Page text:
I have thought Wallons speaks French, but they speaks an other language which is close to French.
    Even Montenegrians speak their own language.

    But is it Montenegrian Serbian / Coastal Serbian Language or an seperated languages?

    How is the distance of English accents?

    Americanish
    http://www.youtube.com/watch?v=Q8pNh6LqFh8

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    Quote Originally Posted by Boreas View Post
    What about Sardinian Language, it seems that it is the farest Italian language.

    Examples
    Macedonian and Bulgarian
    Serbian-Bosnian and Croatian

    I have thought Wallons speaks French, but they speaks an other language which is close to French.
    Even Montenegrians speak their own language.

    But is it Montenegrian Serbian / Coastal Serbian Language or an seperated languages?

    How is the distance of English accents?

    Americanish
    http://www.youtube.com/watch?v=Q8pNh6LqFh8
    Sardinian has extremely conservative characteristics that bring it closer to Latin than to modern Italian

    Sent from my SM-J730F using Eupedia Forum mobile app

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    Quote Originally Posted by Stuvanè View Post
    Sardinian has extremely conservative characteristics that bring it closer to Latin than to modern Italian

    Sent from my SM-J730F using Eupedia Forum mobile app
    Don't you think like that? Do you think that they are overacting?

    Distance between Sardinian and Modern Italian is bigger than any other Italian dialects.

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    Quote Originally Posted by Boreas View Post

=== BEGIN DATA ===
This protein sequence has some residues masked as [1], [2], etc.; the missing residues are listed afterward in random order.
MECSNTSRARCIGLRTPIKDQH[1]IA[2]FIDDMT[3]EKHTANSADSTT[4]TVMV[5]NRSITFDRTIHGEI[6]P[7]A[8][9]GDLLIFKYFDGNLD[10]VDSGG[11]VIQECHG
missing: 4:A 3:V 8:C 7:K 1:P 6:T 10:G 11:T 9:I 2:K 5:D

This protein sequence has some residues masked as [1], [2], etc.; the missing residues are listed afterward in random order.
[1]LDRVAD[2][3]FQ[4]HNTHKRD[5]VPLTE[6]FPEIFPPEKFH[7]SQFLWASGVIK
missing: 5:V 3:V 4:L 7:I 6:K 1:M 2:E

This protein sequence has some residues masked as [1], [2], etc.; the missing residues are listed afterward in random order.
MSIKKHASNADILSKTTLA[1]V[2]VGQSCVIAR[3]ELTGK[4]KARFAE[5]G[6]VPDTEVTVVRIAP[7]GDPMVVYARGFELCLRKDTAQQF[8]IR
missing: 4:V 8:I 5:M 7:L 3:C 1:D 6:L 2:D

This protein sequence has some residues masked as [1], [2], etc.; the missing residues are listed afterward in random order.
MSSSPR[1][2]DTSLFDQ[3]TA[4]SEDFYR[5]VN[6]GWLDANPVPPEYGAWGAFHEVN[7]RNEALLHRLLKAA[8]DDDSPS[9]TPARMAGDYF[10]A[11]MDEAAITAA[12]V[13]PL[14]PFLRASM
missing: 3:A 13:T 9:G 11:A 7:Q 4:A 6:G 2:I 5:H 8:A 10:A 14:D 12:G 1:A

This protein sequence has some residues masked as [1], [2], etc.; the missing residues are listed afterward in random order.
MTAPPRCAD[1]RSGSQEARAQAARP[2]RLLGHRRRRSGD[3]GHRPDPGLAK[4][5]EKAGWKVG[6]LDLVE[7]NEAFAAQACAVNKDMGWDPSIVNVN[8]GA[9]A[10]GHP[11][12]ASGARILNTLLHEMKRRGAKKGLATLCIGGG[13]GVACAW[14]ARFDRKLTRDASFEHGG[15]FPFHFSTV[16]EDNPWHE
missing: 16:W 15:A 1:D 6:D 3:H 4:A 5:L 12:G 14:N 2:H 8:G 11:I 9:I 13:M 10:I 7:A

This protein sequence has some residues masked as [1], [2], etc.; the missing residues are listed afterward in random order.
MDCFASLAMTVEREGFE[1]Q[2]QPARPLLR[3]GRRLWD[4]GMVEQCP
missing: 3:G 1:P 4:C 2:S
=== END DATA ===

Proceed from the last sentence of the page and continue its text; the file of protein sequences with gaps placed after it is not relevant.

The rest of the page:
Don't you think like that? Do you think that they are overacting?
    Distance between Sardinian and Modern Italian is bigger than any other Italian dialects.
    All linguists state that all languages are dialects and all dialects are languages , the only difference is a nation only has a language and the others not, as an example pre 2006 Montenegrin was a dialect after it became a nation it was called a language without any changes .
    --if sicily became a nation, then its dialect would be classified as a language............if Crimea became a nation its dialect will be called a language.
    .
    a saying is..............the difference between a language and a dialect is the language has an army.
    .
    I just see it as linguists do...everybody speaks a dialect

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    1 out of 1 members found this post helpful.
    Quote Originally Posted by Sile View Post
    All linguists state that all languages are dialects and all dialects are languages , the only difference is a nation only has a language and the others not, as an example pre 2006 Montenegrin was a dialect after it became a nation it was called a language without any changes .
    --if sicily became a nation, then its dialect would be classified as a language............if Crimea became a nation its dialect will be called a language.
    .
    a saying is..............the difference between a language and a dialect is the language has an army.
    .
    I just see it as linguists do...everybody speaks a dialect
    it's already language
    https://en.wikipedia.org/wiki/Crimean_Tatar_language

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    Yes, Crimea Tatars have own languages, and the 2016 winner of Eurovision Ukraine has some Tatar language part. Actually, Turkish translate is totaly same with Tatar version.

    But, I also give a right to Sile, politics can change everything.

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    The term "disproportionate" in the context you are using here implies that you have some idea of how far apart the tribes should be, otherwise you wouldn't know the distance was disproportionate. So please tell us, from your vast knowledge of linguistics and cultural anthropology, what is the proper distance that should separate tribes?

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    Quote Originally Posted by Źıun View Post
    I don't know how Iranian languages would be spread but most Turkic languages are very much similar to each other as they didn't split much until recently (relatively speaking).